When major business transitions get underway, established players no matter how hard they try, end up as losers. IBM perhaps is the only exception among large global companies that did manage to make a spectacular comeback before losing its way once again. On the contrary, Kodak is a classic example of a company that actually invented digital photography and yet lost out ultimately. The reason cited for the failure is that its management did not give the innovation team enough support to grow as it would eat away its core business.
At the heart of the problem therefore is really how organisations deal with change when it attacks their very core. Normally, during a secular shift, businesses that are getting challenged do not decline overnight. Think of media or retail. Consumer behavior is tilting towards digital but the incumbents have had enough time to recognise and digest the change. This is both a blessing and bane. When change sets in, companies initially live in denial, and when it catches up, it’s too late. That’s what happened in online businesses too.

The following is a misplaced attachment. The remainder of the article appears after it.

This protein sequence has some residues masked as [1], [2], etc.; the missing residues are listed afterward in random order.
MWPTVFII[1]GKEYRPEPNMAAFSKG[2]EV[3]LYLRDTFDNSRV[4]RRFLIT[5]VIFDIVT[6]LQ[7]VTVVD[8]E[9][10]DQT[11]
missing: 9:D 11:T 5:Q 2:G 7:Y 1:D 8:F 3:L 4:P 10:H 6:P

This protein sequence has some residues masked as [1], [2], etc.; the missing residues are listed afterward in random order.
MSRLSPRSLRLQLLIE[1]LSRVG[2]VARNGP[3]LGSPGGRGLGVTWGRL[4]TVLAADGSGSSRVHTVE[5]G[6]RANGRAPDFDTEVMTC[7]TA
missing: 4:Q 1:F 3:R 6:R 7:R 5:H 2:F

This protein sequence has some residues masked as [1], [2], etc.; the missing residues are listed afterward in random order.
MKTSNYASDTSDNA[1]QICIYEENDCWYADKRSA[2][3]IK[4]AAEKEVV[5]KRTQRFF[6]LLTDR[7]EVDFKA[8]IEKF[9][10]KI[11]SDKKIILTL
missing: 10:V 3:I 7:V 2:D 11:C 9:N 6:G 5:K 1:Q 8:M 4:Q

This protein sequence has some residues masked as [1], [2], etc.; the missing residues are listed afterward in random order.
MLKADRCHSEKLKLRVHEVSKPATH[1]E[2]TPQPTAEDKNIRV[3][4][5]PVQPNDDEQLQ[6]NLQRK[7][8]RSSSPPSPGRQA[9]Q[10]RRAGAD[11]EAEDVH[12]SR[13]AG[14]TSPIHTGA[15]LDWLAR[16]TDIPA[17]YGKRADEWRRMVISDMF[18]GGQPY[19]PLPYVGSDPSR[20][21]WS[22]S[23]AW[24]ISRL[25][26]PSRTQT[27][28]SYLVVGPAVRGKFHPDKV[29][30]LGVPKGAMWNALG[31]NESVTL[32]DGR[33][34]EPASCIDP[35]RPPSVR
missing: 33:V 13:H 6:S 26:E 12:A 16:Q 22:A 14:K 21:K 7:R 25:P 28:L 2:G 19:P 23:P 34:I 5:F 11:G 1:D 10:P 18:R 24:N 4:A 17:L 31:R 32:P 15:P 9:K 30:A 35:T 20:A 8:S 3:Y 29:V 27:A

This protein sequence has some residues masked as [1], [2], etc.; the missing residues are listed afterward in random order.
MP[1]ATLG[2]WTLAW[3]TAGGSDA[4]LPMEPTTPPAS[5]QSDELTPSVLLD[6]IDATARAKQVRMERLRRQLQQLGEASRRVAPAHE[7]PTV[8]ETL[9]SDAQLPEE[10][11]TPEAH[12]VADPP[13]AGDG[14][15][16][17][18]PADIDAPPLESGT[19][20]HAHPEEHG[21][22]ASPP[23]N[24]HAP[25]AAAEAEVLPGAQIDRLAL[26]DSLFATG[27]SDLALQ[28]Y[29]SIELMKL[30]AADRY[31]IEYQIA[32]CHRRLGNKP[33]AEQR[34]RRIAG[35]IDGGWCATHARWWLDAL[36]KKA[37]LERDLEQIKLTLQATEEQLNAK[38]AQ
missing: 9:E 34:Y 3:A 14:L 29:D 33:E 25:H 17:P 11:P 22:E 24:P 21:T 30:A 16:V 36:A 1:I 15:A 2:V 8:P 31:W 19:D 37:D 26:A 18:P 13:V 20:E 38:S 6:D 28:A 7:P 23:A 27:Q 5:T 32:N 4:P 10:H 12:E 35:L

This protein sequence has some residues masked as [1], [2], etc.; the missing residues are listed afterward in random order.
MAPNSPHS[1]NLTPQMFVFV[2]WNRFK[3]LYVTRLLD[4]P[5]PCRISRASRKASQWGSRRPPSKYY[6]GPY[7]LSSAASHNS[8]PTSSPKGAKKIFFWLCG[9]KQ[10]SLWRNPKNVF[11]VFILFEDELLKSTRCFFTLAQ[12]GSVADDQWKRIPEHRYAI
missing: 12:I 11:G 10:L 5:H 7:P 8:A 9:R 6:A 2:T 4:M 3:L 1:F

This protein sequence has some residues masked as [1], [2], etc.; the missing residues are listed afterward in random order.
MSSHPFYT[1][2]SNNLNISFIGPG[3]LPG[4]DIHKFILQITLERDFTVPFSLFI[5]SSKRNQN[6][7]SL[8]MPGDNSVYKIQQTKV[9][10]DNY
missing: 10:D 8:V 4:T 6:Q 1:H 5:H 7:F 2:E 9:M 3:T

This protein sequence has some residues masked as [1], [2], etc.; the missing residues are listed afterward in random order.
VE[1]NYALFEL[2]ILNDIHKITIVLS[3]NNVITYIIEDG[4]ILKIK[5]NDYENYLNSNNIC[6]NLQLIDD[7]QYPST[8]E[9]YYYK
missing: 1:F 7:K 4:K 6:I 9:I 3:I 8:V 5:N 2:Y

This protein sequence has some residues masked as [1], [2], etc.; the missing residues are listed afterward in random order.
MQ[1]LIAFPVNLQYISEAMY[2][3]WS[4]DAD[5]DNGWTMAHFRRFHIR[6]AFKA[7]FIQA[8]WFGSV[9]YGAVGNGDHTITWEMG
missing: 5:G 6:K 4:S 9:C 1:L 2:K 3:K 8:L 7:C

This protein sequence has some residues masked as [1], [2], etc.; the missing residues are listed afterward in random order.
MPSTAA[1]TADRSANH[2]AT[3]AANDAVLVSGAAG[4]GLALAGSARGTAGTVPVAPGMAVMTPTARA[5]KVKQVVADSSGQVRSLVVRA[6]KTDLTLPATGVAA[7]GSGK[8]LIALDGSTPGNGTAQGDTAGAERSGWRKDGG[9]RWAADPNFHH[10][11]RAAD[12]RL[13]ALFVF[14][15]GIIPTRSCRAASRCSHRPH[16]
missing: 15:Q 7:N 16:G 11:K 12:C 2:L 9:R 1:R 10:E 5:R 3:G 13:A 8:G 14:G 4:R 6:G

During the dotcom boom of 2000, every retailer had its own plan for going online, but when the boom went bust, everyone pulled back investments, and chose to invest in their brick and mortar business. But a fringe player who had nothing else to go back to stayed on and created a business that threatens all the entrenched players today.
As a result, while Amazon is working on technology to enable drones to deliver goods in the safest possible way by now, others are still scratching their head over how to get more customers on their platform. Store giant Walmart’s strategy to stay relevant in a growth market like India is through a big-ticket acquisition like Flipkart. In this issue’s cover story, deputy editor Kripa Mahalingam delves on the future of Flipkart, as it is set to begin a new journey.
Among other stories, there is an investing feature on Sun Pharma which is battling troubled times. Then, there is a piece on Jyothy Labs which has seen stupendous success in its effort to turnaround the brands that it bought from Henkel.